Yeah.  Road marathons are tough.  Major kudos to anyone who can run them well.

Final time = 3:39:40, a PR by just over a minute, and a Boston qualifying time to boot!

A second amazing thing happened a few minutes later when I met John Geesler, ultra runner extraordinaire.  What a nice man who didn't mind me babbling over how excited I was to get to talk with him.  Thanks John!

All in all, quite a day.

Thursday, February 9, 2012

Here's to Old RPI

Next stop = Troy!  Woo hoo ...

Or at least - yay for beer at Holmes and Watson!

Time for the big event - the Big Red Freakout at the RPI Fieldhouse.  So cool to be back there with Kathy again!

We were down by only 1 at this point.  It was still early:

Let's Go Red!  And we scored!

Hi Puck Man!

Our favorite guys:

It was still fun even when we were down 2 to 8.  Yep, not the best year for Engineer Hockey.  At least we scored one more at the end, that was a fun way to finish the evening.

Sunday we took a walking tour around campus in the sunshine.  Our classic Nason Hall shot:

I'm going to embarrass both of us, but I can't help it:

Pete was my stand-in in 2004 - thanks Pete!

Here's a new take on the old shot:

Fun signs on campus - I like the "microadjusting, wonder screwing, schlepping, critiquing, explosive making, and frustration venting"

Hello, Mr Jonsson!

Computing center/church (somehow fitting):

Checking out the EMPAC building:

Posing with the library:

Hmm, yeah, there's a reason we mostly stayed on campus those 4 years:

A trip down the West Hall of Memory Lane:

And of course - The Approach!

Thanks for a wonderful weekend, y'all!

Fests of Winter and Chowder

Kathy and Bob came to visit last weekend, yay!  John couldn't resist their company and made the trip up from Texas.  Either that or the Big Red Freakout has special meaning in his life, but I suspect it was the people he flew up to see.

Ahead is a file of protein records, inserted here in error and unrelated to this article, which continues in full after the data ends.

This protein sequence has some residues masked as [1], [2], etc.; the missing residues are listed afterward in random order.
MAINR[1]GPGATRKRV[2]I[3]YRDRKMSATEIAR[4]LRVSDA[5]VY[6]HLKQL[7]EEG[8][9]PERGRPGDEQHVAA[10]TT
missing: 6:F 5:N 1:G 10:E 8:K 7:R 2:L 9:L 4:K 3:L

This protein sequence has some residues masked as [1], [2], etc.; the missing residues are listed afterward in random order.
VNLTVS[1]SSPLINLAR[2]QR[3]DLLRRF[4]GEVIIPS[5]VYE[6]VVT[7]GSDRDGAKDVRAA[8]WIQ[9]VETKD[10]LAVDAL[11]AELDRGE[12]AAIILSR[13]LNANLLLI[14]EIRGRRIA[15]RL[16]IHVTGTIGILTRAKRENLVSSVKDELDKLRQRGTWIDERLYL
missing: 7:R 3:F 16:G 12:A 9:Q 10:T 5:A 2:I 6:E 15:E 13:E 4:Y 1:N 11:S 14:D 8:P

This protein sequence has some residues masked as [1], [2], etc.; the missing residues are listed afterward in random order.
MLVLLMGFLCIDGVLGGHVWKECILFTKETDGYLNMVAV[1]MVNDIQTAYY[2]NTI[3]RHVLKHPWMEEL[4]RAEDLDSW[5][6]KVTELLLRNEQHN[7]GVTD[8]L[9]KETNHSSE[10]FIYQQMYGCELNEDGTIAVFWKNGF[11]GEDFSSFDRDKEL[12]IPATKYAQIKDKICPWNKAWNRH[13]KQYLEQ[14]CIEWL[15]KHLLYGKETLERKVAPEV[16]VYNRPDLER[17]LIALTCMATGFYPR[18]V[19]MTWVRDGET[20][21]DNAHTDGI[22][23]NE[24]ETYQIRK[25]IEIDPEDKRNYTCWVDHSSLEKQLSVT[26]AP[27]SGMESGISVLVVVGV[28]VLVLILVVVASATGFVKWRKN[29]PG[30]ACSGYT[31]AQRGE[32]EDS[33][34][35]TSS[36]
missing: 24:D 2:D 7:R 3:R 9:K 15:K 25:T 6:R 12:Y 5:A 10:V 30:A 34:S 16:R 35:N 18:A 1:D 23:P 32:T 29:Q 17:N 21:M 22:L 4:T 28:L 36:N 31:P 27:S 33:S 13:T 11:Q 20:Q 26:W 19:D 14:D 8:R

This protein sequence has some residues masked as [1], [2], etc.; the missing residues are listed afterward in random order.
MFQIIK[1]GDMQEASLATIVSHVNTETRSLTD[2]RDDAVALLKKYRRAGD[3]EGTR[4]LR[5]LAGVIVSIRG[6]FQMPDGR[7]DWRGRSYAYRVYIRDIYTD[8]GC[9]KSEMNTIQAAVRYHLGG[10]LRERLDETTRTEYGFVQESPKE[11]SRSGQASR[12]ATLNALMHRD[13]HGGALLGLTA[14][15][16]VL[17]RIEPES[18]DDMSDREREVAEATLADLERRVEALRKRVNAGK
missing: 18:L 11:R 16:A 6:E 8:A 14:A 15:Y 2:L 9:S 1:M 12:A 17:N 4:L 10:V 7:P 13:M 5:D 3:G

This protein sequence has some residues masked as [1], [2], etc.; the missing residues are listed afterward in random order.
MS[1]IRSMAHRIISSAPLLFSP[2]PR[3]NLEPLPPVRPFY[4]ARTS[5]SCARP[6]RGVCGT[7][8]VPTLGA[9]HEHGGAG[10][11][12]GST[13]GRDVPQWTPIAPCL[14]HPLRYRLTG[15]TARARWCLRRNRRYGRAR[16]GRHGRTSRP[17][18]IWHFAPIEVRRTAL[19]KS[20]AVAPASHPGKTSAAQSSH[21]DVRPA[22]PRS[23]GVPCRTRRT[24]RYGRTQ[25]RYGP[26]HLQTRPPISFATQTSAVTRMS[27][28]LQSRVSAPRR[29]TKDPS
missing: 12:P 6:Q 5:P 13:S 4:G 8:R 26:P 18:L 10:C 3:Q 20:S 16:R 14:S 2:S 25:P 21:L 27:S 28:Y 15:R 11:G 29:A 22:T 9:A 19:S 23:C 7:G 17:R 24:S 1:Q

Looking for interesting things to do in the area, the "Outhouse Races" at Lake George jumped off the page at us.  How could we not go see what that was about?

Here's what it was about:

Outhouses on skis, someone sitting inside, and people pulling as hard as they could while trying to steer within the cones...

The Sweaty Yetis put on a show:

Happy to be here together!

More contraptions.  The one on the right even has a flame coming out a spout on the top, although that's pretty much impossible to see here:

Love the "gals" in lederhosen!

Lining up for another heat:

We heard Animal Planet might have been filming this rather unusual event:

Good use for a Homer Bucket:

And what does John think about all this?

Must have a Safety Officer on site:

One of the last rounds - it was so exciting I can't remember who won  :)

Lake George:

Clowning around on the mini golf course:

Now for the serious stuff:

It was good to be warm again!

Down the Northway to Saratoga Springs and the Chowderfest!  Once we got over the sight of the huge lines in front of some of the restaurants, got parked, and headed over to the Visitor Center to get a map, we decided to try a cup or two of soup ($1 samples at many places around town).

A sled dog ice sculpture - precious!

My one failing was getting so ga ga over the gruel that I forgot to take a single photo once we got started on the slurping.  Vegetable soup, clam chowder, chicken chowder, the options were varied and all very good (and we would have tried a dessert chowder just to learn what it was, but the line at Ben & Jerry's was the longest of all).  This one's a keeper for next year!